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Productivity Loss and Indirect Burden of Cyclic Vomiting Syndrome in the United States

  • Author Footnotes
    ∗ Dr Song was employed at IBM Watson Health at the time this study was executed. She is currently employed at Regeneron, Tarrytown, NY, USA.
    Xue Song
    Footnotes
    ∗ Dr Song was employed at IBM Watson Health at the time this study was executed. She is currently employed at Regeneron, Tarrytown, NY, USA.
    Affiliations
    IBM Watson Health, Cambridge, Massachusetts
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  • Yaozhu J. Chen
    Affiliations
    Takeda Development Center Americas, Inc., Cambridge, Massachusetts
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  • Allison Perry
    Affiliations
    IBM Watson Health, Cambridge, Massachusetts
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  • Jerry Kagan
    Affiliations
    IBM Watson Health, Cambridge, Massachusetts
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  • Sanjay Bhandari
    Affiliations
    Division of Gastroenterology and Hepatology, Medical College of Wisconsin, Milwaukee, Wisconsin
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  • Cristina Almansa
    Affiliations
    Takeda Development Center Americas, Inc., Cambridge, Massachusetts
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  • Camilla Richmond
    Affiliations
    Takeda Development Center Americas, Inc., Cambridge, Massachusetts
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  • David J. Levinthal
    Affiliations
    Division of Gastroenterology and Hepatology and Nutrition, University of Pittsburgh Medical Center, Pittsburgh, Pennsylvania
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  • Author Footnotes
    ‡ Dr Venkatesan was employed at the Medical College of Wisconsin at the time this study was executed. She is currently employed at the Ohio State Wexner Medical Center, Columbus, OH, USA.
    Thangam Venkatesan
    Correspondence
    Correspondence: Address correspondence to: Thangam Venkatesan, MD, The Ohio State University College of Medicine, 395 W 12th Avenue, Columbus, Ohio 43210.
    Footnotes
    ‡ Dr Venkatesan was employed at the Medical College of Wisconsin at the time this study was executed. She is currently employed at the Ohio State Wexner Medical Center, Columbus, OH, USA.
    Affiliations
    Division of Gastroenterology and Hepatology, Medical College of Wisconsin, Milwaukee, Wisconsin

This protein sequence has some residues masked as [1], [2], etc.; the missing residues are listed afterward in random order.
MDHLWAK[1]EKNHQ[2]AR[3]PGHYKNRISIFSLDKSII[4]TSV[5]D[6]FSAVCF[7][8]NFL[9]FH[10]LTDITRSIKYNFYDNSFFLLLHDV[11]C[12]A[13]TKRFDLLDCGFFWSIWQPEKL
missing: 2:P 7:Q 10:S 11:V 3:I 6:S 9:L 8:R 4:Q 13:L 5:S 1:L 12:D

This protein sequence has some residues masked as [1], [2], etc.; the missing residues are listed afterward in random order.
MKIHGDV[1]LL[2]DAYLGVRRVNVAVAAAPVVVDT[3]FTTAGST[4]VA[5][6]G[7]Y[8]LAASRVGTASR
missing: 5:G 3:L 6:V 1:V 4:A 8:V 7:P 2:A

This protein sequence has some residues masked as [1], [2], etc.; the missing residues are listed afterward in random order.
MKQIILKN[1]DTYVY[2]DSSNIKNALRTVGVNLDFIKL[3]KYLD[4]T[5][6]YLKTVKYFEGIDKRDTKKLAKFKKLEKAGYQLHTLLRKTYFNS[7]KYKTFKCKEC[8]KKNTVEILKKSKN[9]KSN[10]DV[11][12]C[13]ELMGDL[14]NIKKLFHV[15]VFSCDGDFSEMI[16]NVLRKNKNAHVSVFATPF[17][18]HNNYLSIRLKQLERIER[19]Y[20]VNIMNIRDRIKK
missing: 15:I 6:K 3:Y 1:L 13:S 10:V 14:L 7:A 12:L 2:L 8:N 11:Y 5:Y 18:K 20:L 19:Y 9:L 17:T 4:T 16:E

Search for articles by this author
  • Author Footnotes
    ∗ Dr Song was employed at IBM Watson Health at the time this study was executed. She is currently employed at Regeneron, Tarrytown, NY, USA.
    ‡ Dr Venkatesan was employed at the Medical College of Wisconsin at the time this study was executed. She is currently employed at the Ohio State Wexner Medical Center, Columbus, OH, USA.
Open AccessPublished:July 20, 2022DOI:https://doi.org/10.1016/j.gastha.2022.06.017

      Background and Aims

      To quantify the indirect burden of cyclic vomiting syndrome (CVS), we assessed work-related productivity loss in patients with CVS and caregivers using large-sized databases in the United States.

      Methods

      Patients aged 18–64 years with full-time employment in MarketScan Commercial and Health and Productivity Management Databases were selected if they had ≥1 inpatient or ≥2 outpatient claims for CVS between 2008 and 2018 and continuous enrollment of ≥6 months before and ≥3 months after the initial CVS diagnosis. CVS caregivers were adults with full-time employment and also having dependent(s) with CVS. Propensity scores via multivariable regressions were used to match patients with CVS and their caregivers to non-CVS controls. Productivity loss was assessed by short-term disability (STD) and absenteeism (ABS) days, and the associated costs were also calculated. Differences between the matched cohorts were regarded as the burden attributable to CVS.

      Results

      Patients with CVS had longer annualized STD (21.1 vs 7.0, P < .001) and ABS days (26.4 vs 22.8, P < .05) than their matched controls. CVS caregivers had more annualized STD (3.9 vs 2.6, P < .001) and ABS days (20.9 vs 19.5, P < .05) than controls. Productivity loss costs for STD or ABS days were greater for patients with CVS and caregivers. Annualized health-care resource utilization (inpatient, emergency room, outpatient) was 5.2–6.0 times higher in patients with CVS (P < .001).

      Conclusion

      CVS is associated with higher productivity loss due to STD/ABS and, therefore, greater indirect costs for patients and caregivers. Further research is needed to assess the full societal burden of CVS. More effective interventions may reduce the disease burden.

      Keywords

      Abbreviations used in this paper:

      ABS (absenteeism), CVS (cyclic vomiting syndrome), DCI (Deyo-Charlson Comorbidity Index), ER (emergency room), FTE (full-time employee), HRU (health-care resource utilization), HPM (Health Productivity Management), ICD-9 (International Classification of Diseases-Ninth Revision), ICD-10 (International Classification of Diseases-Tenth Revision), STD (short-term disability)

      Introduction